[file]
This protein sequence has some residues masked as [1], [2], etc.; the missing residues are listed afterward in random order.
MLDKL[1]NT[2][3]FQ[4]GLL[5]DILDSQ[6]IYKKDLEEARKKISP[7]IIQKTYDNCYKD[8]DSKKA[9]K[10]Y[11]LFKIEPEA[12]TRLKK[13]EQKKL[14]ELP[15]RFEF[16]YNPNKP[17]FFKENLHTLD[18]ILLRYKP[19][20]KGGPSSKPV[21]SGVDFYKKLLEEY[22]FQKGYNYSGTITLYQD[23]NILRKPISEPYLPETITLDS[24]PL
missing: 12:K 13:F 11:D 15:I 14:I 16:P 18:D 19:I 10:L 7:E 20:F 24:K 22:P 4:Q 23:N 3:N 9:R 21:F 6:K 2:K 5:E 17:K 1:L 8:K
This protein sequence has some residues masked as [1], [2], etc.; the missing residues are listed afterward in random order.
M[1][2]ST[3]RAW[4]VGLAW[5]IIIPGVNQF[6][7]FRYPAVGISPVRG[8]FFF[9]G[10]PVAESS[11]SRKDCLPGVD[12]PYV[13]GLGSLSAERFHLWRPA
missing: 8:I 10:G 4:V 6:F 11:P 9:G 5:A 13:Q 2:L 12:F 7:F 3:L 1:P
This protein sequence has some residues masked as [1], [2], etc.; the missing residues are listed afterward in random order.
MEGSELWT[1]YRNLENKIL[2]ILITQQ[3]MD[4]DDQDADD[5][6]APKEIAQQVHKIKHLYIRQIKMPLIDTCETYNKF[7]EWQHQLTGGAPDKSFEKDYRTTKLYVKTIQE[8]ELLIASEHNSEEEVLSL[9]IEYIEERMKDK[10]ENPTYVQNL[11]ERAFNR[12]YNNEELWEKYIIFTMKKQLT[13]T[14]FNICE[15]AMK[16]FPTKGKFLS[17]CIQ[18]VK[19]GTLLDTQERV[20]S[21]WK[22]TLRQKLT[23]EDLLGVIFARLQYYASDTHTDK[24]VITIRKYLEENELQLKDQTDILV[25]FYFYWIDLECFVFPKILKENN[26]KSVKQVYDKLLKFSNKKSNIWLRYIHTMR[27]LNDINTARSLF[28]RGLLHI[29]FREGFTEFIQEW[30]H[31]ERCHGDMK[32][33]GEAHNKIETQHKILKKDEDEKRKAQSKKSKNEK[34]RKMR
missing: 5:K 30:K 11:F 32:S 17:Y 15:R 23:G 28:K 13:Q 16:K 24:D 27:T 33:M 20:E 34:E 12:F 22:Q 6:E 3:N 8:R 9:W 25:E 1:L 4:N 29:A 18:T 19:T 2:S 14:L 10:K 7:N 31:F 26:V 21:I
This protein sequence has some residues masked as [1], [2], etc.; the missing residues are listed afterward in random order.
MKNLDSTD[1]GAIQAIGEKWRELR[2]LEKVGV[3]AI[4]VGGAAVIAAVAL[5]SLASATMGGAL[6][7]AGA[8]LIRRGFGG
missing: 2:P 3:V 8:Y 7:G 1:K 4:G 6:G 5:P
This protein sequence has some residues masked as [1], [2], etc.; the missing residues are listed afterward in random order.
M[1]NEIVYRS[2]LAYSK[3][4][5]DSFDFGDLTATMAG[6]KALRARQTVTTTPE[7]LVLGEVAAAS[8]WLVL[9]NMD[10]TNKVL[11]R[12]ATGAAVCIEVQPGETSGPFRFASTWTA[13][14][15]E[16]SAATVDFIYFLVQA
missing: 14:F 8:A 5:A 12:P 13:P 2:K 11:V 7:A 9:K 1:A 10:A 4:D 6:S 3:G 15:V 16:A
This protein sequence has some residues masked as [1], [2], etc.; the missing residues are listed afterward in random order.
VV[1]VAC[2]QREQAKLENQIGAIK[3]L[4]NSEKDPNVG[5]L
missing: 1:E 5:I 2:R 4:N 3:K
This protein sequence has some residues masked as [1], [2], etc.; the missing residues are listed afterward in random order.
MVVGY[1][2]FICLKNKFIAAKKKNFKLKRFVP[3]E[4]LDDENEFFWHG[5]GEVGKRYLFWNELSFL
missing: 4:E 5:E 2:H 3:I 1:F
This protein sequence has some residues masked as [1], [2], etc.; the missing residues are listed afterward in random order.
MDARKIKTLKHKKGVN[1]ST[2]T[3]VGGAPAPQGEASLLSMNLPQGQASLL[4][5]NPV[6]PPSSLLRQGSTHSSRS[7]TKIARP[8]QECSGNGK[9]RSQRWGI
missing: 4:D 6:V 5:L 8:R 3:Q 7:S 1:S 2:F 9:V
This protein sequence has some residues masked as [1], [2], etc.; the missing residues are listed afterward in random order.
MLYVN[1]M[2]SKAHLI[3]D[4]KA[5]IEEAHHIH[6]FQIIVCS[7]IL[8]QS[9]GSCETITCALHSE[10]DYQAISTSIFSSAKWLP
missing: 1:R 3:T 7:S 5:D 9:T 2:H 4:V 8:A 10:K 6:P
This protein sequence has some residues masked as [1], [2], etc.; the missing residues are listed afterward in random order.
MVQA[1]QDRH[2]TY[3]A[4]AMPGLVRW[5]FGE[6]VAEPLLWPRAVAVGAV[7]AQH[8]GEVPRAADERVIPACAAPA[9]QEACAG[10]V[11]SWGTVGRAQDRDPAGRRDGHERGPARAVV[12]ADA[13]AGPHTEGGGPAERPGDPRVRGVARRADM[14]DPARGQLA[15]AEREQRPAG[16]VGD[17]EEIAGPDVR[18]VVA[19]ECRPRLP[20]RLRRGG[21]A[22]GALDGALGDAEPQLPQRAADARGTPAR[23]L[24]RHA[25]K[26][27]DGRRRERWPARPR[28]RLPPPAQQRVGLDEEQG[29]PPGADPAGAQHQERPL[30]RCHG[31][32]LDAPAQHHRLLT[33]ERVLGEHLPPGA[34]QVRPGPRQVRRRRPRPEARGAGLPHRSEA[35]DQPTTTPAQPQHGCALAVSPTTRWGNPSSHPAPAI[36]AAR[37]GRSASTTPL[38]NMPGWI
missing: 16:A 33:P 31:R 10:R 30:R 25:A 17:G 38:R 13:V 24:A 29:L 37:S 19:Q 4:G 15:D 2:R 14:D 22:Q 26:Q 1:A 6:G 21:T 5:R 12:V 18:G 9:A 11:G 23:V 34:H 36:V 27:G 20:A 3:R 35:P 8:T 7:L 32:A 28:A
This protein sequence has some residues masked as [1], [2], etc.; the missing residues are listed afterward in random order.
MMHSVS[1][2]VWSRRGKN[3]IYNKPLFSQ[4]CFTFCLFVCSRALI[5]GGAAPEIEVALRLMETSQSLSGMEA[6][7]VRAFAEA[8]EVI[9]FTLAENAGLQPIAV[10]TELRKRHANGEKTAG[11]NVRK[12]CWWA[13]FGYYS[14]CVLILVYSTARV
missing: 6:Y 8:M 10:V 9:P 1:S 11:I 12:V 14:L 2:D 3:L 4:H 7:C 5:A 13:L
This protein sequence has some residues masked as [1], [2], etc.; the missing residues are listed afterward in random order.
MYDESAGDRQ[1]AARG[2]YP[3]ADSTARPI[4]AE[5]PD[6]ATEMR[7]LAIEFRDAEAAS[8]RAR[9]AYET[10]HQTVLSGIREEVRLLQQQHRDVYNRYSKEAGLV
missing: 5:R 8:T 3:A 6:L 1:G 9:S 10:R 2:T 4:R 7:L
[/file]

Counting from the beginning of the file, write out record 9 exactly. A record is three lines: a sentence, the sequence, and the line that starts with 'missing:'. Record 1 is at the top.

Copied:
This protein sequence has some residues masked as [1], [2], etc.; the missing residues are listed afterward in random order.
MLYVN[1]M[2]SKAHLI[3]D[4]KA[5]IEEAHHIH[6]FQIIVCS[7]IL[8]QS[9]GSCETITCALHSE[10]DYQAISTSIFSSAKWLP
missing: 1:R 3:T 7:S 5:D 9:T 2:H 4:V 8:A 10:K 6:P